191 P.3d 1013

Emanual L. ITTA, Appellant, v. STATE of Alaska, Appellee.

No. A-9873.

Court of Appeals of Alaska.

Sept. 5, 2008.

*1014George J. Dozier Jr., Eagle River, for the Appellant.

Kenneth M. Rosenstein, Assistant Attorney General, Office of Special Prosecutions and Appeals, Anchorage, and Talis J. Col-berg, Attorney General, Juneau, for the Ap-pellee.

Before: COATS, Chief Judge, and MANNHEIMER and STEWART, Judges.


COATS, Chief Judge.

Emanuel L. Itta was convicted of assault in the first degree1 for participating in an assault that seriously injured Ulak Hope Jr. Itta raises two issues on appeal.

Itta’s first issue arises from the fact that, at trial, the State asked permission to introduce evidence of Itta’s other assaultive conduct under Alaska Evidence Rule 404(b)(1). The trial judge, Superior Court Judge Mark I. Wood, ruled (based on the content of the State’s case-in-chief) that the probative value of the proposed evidence was outweighed by its potential for unfair prejudice, and thus it would not be admitted. However, Judge Wood stated that if the defense presented a case, he might have to re-evaluate the admissibility of this evidence, depending on the content of the defense case.

Itta’s attorney pressed Judge Wood for a firm ruling on whether, if Itta testified that he acted in defense of others, the judge would allow the State to introduce evidence of Itta’s prior assaultive conduct. Judge Wood repeated that, from what he knew so far, he “would [probably] preclude that evidence.” But he told the defense attorney, “[UJntil I hear what your client is going to say, I can’t be sure.”

Itta did not present a defense, so Judge Wood made no further ruling on the admissibility of the other-crimes evidence.

In this appeal, Itta argues that Judge Wood was obliged to give him a definitive answer on the admissibility of the other-crimes evidence before Itta decided whether to exercise his right to testify. Itta asserts that Judge Wood infringed his right to testify' when the judge declared that his final answer on this issue would depend on the content of the defense case—thus forcing Itta to make his decision whether to testify without knowing the final resolution of this evidence question.

The State, relying on the Alaska Supreme Court’s decision in State v. Wickham2 and this court’s decision in Sam v. State,3 argues that Itta forfeited his right to pursue this issue on appeal when he decided not to testify. But Wickham and Sam are not directly on point.

Both Wickham and Sam involved instances where the trial judge issued a firm ruling that the State would be allowed to introduce certain impeachment evidence if the defendant took the stand. Wickham and Sam hold that, if a defendant wishes to appeal this type of ruling (i.ean advance ruling regarding the scope of impeachment), the defendant must take the stand and suffer the impeachment.4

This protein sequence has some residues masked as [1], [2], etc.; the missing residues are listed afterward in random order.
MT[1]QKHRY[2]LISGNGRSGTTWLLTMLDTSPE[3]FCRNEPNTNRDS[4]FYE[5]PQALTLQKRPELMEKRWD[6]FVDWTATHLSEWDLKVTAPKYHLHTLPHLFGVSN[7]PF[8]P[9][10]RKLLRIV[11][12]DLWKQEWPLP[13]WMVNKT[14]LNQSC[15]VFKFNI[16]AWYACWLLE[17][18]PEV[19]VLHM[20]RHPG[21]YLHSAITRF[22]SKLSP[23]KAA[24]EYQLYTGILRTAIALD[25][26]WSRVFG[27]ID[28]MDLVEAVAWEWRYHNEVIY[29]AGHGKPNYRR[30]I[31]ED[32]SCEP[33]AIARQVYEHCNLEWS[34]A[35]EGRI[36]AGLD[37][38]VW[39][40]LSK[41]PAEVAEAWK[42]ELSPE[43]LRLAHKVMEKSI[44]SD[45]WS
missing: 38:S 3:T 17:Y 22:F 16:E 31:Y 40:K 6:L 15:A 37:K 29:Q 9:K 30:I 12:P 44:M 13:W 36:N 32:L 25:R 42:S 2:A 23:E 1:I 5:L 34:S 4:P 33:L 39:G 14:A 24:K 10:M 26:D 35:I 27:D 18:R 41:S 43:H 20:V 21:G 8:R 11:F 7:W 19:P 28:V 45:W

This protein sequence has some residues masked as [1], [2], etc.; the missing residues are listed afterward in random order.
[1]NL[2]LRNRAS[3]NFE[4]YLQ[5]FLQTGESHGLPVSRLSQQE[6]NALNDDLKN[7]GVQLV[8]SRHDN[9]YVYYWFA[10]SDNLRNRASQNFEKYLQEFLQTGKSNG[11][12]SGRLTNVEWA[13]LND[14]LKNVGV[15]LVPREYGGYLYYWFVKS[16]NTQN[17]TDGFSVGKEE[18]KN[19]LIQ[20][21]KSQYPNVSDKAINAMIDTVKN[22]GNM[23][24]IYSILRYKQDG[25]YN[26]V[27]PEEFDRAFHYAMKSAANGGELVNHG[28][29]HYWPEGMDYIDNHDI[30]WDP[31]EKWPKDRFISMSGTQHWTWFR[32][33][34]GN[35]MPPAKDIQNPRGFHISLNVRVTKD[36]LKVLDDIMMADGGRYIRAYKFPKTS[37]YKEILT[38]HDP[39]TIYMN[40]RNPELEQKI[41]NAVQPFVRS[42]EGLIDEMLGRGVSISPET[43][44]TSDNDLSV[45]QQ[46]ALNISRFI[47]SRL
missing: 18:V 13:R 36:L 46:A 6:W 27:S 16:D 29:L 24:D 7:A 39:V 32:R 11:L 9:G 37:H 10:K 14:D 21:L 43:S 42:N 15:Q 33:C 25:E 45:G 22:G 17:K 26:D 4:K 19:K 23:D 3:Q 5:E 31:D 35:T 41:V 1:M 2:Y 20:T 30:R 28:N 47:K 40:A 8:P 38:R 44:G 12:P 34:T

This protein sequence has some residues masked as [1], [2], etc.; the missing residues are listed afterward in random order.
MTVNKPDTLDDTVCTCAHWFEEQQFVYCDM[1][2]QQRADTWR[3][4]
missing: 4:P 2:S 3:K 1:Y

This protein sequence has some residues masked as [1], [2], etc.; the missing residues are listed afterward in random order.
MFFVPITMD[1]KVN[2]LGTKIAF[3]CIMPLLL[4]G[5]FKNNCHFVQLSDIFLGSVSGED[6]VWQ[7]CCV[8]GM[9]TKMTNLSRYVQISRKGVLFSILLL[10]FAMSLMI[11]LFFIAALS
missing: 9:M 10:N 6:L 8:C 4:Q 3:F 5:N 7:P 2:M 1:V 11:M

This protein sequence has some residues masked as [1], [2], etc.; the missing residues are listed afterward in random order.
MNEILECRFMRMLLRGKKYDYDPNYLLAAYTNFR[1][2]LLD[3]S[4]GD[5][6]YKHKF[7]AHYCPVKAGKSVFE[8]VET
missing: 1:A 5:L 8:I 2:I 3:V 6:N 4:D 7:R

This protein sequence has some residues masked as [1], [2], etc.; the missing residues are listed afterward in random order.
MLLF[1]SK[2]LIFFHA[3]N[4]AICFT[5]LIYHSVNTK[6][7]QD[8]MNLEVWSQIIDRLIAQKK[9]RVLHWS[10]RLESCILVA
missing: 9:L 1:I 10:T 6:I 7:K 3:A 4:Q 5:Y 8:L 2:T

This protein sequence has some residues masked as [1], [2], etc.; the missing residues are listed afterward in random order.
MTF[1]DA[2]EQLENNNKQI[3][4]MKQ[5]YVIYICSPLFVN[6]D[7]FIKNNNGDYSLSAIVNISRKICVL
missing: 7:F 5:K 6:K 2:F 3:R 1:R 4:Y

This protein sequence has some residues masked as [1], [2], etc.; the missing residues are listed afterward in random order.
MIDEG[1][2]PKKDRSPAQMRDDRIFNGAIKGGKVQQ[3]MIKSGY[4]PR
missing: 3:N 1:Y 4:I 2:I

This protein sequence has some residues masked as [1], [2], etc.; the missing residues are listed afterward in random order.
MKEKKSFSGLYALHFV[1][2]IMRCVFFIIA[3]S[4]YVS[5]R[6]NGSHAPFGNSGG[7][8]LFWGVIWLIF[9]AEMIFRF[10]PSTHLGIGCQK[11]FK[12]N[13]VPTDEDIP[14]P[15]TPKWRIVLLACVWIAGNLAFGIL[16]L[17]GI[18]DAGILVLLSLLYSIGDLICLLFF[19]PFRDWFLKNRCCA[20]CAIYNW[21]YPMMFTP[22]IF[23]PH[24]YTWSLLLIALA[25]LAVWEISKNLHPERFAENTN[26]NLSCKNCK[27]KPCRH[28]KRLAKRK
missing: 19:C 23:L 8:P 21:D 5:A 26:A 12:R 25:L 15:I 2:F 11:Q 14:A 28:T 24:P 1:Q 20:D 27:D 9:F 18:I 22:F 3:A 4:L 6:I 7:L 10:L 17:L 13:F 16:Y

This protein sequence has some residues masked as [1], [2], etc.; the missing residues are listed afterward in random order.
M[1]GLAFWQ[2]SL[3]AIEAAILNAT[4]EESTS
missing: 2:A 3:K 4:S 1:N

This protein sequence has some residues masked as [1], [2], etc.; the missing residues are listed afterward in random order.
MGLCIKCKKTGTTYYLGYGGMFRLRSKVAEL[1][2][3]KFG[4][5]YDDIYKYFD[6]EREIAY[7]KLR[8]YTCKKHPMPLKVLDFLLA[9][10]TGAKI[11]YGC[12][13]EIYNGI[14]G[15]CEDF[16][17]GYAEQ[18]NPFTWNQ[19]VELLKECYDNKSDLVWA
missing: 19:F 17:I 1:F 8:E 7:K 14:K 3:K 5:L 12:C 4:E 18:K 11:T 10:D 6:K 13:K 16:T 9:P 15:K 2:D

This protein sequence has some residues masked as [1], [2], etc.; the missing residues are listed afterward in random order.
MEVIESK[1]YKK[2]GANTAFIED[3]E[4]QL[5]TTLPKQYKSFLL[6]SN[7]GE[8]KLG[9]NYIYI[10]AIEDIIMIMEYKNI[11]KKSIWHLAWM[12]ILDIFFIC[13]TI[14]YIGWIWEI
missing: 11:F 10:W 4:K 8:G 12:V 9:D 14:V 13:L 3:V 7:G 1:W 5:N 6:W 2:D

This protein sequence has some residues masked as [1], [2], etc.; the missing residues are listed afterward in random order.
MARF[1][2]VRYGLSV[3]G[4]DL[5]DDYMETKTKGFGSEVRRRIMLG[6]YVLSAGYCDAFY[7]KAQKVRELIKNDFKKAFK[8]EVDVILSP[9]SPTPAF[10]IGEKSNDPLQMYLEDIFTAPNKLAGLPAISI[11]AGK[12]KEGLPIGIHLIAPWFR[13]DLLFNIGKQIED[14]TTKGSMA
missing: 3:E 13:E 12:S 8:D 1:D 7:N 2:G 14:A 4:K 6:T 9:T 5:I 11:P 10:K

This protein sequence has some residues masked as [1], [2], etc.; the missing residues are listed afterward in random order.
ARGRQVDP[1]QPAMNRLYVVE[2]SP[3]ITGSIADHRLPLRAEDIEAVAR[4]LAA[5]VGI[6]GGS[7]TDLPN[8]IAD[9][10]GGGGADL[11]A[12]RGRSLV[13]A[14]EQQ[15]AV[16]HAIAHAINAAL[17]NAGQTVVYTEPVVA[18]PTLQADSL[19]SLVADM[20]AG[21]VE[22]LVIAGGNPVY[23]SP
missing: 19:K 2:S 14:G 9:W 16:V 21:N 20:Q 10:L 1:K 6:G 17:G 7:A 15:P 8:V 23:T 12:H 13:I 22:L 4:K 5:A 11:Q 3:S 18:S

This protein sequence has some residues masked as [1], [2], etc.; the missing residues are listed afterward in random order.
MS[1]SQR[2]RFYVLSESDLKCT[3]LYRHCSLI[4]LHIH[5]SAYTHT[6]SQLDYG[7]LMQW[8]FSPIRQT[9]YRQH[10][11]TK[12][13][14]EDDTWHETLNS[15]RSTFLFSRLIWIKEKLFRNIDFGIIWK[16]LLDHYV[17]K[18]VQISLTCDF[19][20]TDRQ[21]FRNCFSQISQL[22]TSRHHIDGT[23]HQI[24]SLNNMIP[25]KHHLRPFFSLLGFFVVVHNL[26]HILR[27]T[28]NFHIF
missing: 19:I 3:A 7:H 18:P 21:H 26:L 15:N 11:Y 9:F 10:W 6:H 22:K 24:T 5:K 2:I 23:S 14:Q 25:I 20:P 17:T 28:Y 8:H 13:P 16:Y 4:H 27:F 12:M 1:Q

But in Itta’s case, Judge Wood never ruled that the State’s other-crimes evidence was admissible or would be admissible if Itta took the stand. Although Itta argues on appeal that Judge Wood should have ruled that the *1015other-crimes evidence would be inadmissible regardless of the content of Itta’s testimony, Itta’s basic claim in this appeal is that he was entitled to a firm answer on the admissibility of this evidence—regardless of whether that answer was “yes” or “no”—before he made his decision whether to testify.

This claim—the assertion that Itta was entitled to demand that Judge Wood issue a final ruling on this matter before Itta made his decision whether to testify—is preserved for appeal. There is nothing speculative about this claim: Itta contends that the error was Judge Wood’s refusal to make a final ruling. He argues that a defendant is entitled to know a judge’s final decision on the admissibility of evidence before the defendant makes the decision whether to testify.

We therefore conclude that Itta is entitled to pursue this claim on appeal. However, we reject Itta’s claim on its merits.

As this court has repeatedly explained in cases dealing with Evidence Rule 404(b)(1), once the State has identified one or more valid non-propensity purposes for the proposed other-crimes evidence, the question then becomes one of balancing the probative value of the evidence versus its potential for unfair prejudice under Evidence Rule 403.5 And when a trial judge assesses the probative value of the other-crimes evidence, the judge can properly consider the importance of the evidence toward impeachment of a witness’s testimony—including the defendant’s own testimony, if the defendant chooses to testify.6